Key takeaways from this book are the knowledge of what motivates people to use a product or service, what grabs and holds their attention, and what influences their general behavior. Furthermore, you’ll also uncover the reality behind some common myths about human behavior.
This book is a must-read for new designers. Intermediate and advanced designers will also benefit from its wealth of insights.
If you want to create products that bridge technology gaps, Mismatch can help. The author, Kat Holmes, uses some interesting anecdotes to explain how design can lead to exclusion and how it can also remedy exclusion.
“A solution becomes a barrier when it’s designed only for people with certain abilities. The brainpower of those people we exclude remains untapped. When we create new ways for people to contribute their talent, their contributions influence everyone.”
One key takeaway from this book is that designing for the “average” user serves no one because there is no such thing as “normal.” Furthermore, the book suggests ditching the traditional personas and embracing persona spectrums to create solutions that work for a wide range of people.
This book is a must-read for designers of all levels — from novices to advanced practitioners.
If you’ve ever wondered how Google manages to create products that effectively cater to the needs of such a diverse audience, Building for Everyone can help. The author, Annie Jean-Baptiste, the Head of Product Inclusion at Google, shares the inclusive design processes used at Google to create user-centric award-winning and profitable products.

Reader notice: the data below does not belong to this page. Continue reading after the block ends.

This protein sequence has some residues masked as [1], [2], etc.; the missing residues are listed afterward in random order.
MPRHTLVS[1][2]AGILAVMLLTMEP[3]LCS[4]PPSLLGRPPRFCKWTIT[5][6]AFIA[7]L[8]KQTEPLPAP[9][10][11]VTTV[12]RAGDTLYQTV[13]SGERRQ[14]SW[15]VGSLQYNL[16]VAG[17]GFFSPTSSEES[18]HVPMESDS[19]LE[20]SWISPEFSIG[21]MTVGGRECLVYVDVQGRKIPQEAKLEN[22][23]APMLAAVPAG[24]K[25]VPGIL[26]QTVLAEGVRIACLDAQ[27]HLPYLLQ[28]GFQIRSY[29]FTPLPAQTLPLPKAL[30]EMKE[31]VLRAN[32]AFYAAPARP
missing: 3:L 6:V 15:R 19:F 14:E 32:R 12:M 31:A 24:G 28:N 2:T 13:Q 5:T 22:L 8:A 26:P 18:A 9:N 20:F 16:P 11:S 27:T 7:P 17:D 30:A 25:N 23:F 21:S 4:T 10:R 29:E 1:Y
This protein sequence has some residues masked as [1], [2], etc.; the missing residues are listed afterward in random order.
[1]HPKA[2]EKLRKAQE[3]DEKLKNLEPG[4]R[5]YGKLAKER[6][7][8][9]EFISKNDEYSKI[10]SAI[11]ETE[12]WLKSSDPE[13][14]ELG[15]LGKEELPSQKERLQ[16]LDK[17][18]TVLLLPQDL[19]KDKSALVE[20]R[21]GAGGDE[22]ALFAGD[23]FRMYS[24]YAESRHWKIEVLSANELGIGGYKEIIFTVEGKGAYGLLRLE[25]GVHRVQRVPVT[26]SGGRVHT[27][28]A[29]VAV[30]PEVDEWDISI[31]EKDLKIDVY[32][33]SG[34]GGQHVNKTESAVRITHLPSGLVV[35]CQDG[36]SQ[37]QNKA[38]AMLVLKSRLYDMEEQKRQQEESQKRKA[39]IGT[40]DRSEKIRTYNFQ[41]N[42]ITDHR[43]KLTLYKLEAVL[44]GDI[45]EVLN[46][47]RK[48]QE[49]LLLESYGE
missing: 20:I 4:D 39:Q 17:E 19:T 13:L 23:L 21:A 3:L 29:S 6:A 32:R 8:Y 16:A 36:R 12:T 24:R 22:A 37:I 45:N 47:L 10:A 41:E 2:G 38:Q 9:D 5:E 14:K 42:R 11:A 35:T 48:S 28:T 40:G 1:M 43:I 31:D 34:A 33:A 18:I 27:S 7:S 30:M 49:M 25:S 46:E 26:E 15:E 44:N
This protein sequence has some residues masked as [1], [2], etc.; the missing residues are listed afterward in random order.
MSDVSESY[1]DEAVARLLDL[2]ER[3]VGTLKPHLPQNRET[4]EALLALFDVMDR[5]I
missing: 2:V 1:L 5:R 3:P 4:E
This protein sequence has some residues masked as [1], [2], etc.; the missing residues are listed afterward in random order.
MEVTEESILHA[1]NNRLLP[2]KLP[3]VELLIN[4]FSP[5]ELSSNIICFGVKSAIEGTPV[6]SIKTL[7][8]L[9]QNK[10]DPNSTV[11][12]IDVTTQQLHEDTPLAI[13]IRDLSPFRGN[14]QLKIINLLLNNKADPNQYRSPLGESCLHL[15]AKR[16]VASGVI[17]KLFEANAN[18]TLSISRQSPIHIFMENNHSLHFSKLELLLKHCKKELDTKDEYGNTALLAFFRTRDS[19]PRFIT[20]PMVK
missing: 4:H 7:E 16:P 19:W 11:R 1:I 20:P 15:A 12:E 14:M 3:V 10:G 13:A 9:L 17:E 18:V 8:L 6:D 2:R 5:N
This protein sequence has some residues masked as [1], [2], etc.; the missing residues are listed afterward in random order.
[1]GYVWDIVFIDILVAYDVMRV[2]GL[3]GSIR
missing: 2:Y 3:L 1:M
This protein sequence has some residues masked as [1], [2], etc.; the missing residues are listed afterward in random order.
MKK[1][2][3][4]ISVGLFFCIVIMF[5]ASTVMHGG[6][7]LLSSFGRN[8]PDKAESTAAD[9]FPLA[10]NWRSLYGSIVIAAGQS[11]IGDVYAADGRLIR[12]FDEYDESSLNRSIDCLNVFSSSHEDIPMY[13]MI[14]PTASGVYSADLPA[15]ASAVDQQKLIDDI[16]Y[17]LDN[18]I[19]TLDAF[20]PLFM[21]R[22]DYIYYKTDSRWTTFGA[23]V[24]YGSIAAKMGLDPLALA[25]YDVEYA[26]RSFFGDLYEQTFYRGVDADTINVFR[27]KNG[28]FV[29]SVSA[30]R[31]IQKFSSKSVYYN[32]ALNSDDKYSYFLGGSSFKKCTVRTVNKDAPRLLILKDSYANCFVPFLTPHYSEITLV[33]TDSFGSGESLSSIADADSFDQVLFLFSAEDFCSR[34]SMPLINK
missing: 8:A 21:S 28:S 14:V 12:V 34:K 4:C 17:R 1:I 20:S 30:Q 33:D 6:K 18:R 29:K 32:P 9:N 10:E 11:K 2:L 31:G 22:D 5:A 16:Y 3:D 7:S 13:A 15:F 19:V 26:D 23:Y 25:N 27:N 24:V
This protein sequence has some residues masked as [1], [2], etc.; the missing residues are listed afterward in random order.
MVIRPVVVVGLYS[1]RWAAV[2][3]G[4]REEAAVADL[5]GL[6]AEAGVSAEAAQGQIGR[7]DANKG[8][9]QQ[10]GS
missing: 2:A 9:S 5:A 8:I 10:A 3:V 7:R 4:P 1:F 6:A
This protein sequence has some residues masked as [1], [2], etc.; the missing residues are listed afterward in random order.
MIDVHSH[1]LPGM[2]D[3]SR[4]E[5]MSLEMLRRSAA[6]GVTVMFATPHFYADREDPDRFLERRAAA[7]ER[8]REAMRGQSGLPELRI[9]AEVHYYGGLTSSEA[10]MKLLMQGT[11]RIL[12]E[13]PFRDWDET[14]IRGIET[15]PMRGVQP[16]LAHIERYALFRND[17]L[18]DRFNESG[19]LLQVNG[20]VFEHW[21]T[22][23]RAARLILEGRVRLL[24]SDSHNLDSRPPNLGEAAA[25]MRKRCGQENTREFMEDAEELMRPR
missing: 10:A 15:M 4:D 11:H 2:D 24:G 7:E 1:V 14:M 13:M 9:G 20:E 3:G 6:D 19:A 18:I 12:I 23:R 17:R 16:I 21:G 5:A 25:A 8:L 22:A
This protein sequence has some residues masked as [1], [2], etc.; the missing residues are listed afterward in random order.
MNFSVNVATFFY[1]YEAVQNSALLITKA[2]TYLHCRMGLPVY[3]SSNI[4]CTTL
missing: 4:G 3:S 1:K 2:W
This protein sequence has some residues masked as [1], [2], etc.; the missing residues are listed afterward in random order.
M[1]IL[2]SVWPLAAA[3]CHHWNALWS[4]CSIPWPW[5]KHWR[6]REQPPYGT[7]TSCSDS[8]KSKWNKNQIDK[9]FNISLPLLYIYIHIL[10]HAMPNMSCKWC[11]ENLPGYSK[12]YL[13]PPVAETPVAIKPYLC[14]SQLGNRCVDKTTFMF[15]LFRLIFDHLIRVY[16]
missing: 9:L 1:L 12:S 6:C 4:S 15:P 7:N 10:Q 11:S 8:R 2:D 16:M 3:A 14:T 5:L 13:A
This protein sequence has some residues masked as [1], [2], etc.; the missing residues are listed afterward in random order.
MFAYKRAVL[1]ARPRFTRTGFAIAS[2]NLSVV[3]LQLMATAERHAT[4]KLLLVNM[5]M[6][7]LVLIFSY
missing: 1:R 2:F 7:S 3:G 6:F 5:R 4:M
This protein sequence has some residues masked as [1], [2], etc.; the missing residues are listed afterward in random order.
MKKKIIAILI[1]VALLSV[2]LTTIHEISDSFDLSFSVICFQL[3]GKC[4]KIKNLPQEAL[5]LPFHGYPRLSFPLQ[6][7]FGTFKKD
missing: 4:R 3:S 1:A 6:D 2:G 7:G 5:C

“If you don’t intentionally, deliberately, and proactively include, you will unintentionally exclude.”
A key takeaway from this book is that inclusive design doesn’t happen by chance; it requires mindfulness and intention. But here’s the good news: it’s not exactly rocket science, and anyone can become an inclusive designer by applying the processes discussed in the book.
This book is a must-read for anyone on a product team, regardless of their experience level or role.
If you’re struggling with self-doubt as a designer, Art & Fear is for you. “Art,” in this case, refers to any creative venture (including UX design). Written by artists David Bayles and Ted Orland, Art & Fear addresses some difficulties the average creative battles through to produce their best work.
“What separates artists from ex-artists is that those who challenge their fears continue; those who don’t quit. Each step in the artmaking process puts that issue to the test.”
The key takeaway is that fear can get in the way of producing your best work. So, as a designer, to create your best work, you must inoculate yourself against these fears by constantly facing them. Only then can you achieve creative success.
This book is best for any designers looking to take a creative leap but continuously putting it off.
Although the title refers to artists, Steal Like an Artist is a must-read for every creative looking to improve their brainstorming. The author, Austin Kleon, presents ten transformative nuggets to help you lead a more creative life.
“If we’re free from the burden of trying to be completely original, we can stop trying to make something out of nothing, and we can embrace influence instead of running away from it.”
One of the key takeaways from this short book is the idea that nothing is original. Great ideas are created by studying and improving existing ones. So, instead of struggling to make something out of nothing, normalize collecting good ideas.
This book is appropriate for designers of all levels — from novice to experienced.
And there you have it! Some essential books you need to read in 2023 if you want to keep up with the rapidly evolving field of UX. Each book has something unique to contribute toward making you a well-rounded designer.
Remember, it’s not just about checking books off your reading list; it’s about applying the insights you gain.
So, which of these books are you grabbing first?
Header image source: IconScout